POE - Why buildings fail


The lessons learnt from POEs already...



Some examples:

1. Incomprehensible controls.

2. light sensors which have not been calibrated correctly with the lights on in broad daylight.

3. The ventilation strategy is not effective as the clear window opening is obscured by depth of the wall build-up; in addition the window restraints have failed due to the weight of the window.


Why existing and newbuild fail to meet energy predictions


  (Energy efficiency and occupant satisfaction are not mutually exclusive but have been listed in this way for clarity)

•  Inaccurate modeling/energy prediction tools

•  Inaccurate assumptions of use

•  Poor construction

•  Insufficient building management

•  Insufficient user training

•  Buildings are seldom tuned-up properly and thus not running efficiently, in particular the following are common:

     - Communication problems between the BMS, UFH and passivent systems

     - Daylight sensors not working or timeclocks inaccurately set and turning lights on during the day

     - Solar hot water systems usurped by boiler controls, or by the unintended use of immersion heaters or over-zealous anti-legionella measures.

     - Poorly understood MVHR systems installed and maintained (maintenance access can be poor too) resulting in inefficient use of the systems.


Why buildings fall short of user / client expectations


•  Overly complex controls, poorly located, giving little or no feedback on performance, causing users to fail to manage their environment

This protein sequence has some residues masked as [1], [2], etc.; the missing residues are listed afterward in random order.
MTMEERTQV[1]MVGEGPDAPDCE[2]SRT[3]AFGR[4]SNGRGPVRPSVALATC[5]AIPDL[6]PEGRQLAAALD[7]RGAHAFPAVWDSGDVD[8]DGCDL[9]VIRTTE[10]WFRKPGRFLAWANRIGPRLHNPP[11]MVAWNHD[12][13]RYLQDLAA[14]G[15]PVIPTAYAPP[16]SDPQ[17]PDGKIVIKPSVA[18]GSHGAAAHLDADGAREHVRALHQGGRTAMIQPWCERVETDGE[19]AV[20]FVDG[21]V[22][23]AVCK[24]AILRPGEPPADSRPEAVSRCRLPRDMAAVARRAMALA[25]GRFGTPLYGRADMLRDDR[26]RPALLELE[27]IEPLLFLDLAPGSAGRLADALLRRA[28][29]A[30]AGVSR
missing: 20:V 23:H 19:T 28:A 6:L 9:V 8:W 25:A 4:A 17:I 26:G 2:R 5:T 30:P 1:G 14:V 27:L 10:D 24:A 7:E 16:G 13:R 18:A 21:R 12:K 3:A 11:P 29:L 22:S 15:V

•  Badly communicated design intent towards users and managers, leaving occupants failing to understand how the building works.

•  Natural ventilation strategies are often not working effectively, this can be due to a variety of problems such as:

     - Inadequate openable areas perhaps as a result of not enough openable windows, restricted opening widths due to health and safety regulations, flimsy stays which fail to support windows or the clear opening being obscured by the depth of the wall buildup.

     - Other factors causing the natural ventilation strategy to fail may be lost opportunities for cross ventilation or ventilation via the stack effect,

     - increased occupancy and equipment loads,

     - inadequate shading and nighttime cooling or

     - users who don't understand how to operate the ventilation strategy effectively.

•  Noise is an increasing problem due to more exposed, hard surfaces, open plan offices and a greater proportion of floor space occupied by circulation routes.

•  Not enough storage space- always a tension when trying to squeeze the most out of a limited space but an issue that often resonates with users.

•  Flat-coloured flooring showing-up dirt.

•  Materials corroding due to the use of incorrect cleaning products. An example would be lino is often mistaken for vinyl but is more sensitive to cleaners and strippers with a high pH level.


Next pageHow POEs can help bridge the performance gap


© 2014 Anna Pamphilon of Pamphilon Architects




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